Finally, other examples of the dissonance between stated policy and the reality facing contractors during actual OFCCP audits are more serious and involve substantial conflicts with Title VII. The Supreme Court has ruled that sex-based or race-based remedial actions are lawful under Title VII if there is a “strong basis in evidence” that the challenged employment practices are unlawful under Title VII. See Ricci v. DeStefano, 557 U.S. 557, 585 (2009). Title VII recognizes no exemptions for OFCCP settlements. See Maitland v. Univ. of Minn., 155 F.3d 1013, 1018 (8th Cir. 1998). However, contractors often find that OFCCP field offices refuse to provide the legal and factual basis for allegations of systemic discrimination contained in an Notice of Violation (NOV) or Predetermination Notice (PDN). This practice occurs despite the FCCM instructions to the contrary. The FCCM instructs that the PDN (or NOV, if no PDN is issued), “describes the discrimination, identifies the affected class, identifies the employment action giving rise to the finding of a violation and identifies the basis for the liability determination (e.g., disparate treatment in the selection of minority technicians). The PDN should also include facts and the results of analyses that support the alleged violation and recommended remedies.”). FCCM, at § 8E01. Similarly, the NOV must “[r]estate the problem, with any modification from the contractor’s response (to the PDN), include specific facts, and where applicable, the results of the analyses that support the violations.” FCCM, at § 8F.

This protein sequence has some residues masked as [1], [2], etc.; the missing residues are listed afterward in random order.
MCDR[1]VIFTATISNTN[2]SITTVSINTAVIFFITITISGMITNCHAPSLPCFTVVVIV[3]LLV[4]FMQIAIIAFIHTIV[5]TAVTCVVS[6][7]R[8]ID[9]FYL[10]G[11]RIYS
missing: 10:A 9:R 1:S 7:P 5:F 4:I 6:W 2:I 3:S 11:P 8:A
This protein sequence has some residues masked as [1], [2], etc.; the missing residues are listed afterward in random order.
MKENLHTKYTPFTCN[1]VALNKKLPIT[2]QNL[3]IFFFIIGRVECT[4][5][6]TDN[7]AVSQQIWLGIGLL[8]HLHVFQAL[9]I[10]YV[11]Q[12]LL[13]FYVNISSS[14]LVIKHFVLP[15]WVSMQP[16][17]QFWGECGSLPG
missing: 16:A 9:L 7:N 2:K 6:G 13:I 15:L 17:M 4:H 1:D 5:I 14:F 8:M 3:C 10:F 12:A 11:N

When field offices fail to provide the information required of the FCCM, contractors are left with the untenable option of facing OFCCP threats of enforcement litigation or of settling allegations without understanding their basis in law or evidence. The risk entailed by the latter choice is that OFCCP’s statistical analyses, especially those in support of pay discrimination allegations, are often improper and likely to be insufficient to justify the Agency’s demands for race- or gender-based remedial actions. See, e.g., Rudenbusch v. Hughes, 313 F.3d 506, 515–16 (9th Cir. 2002) (regression analysis was not technically sufficient to justify gender-based pay adjustments); Maitland, 155 F.3d at 1016–18 (same); Smith v. Virginia Commonwealth Univ., 84 F.3d 672, 676–77 (4th Cir. 1996) (criticizing regression for “an illogical comparison involving an inflated pool” and for failing to account for factors such as actual prior experience).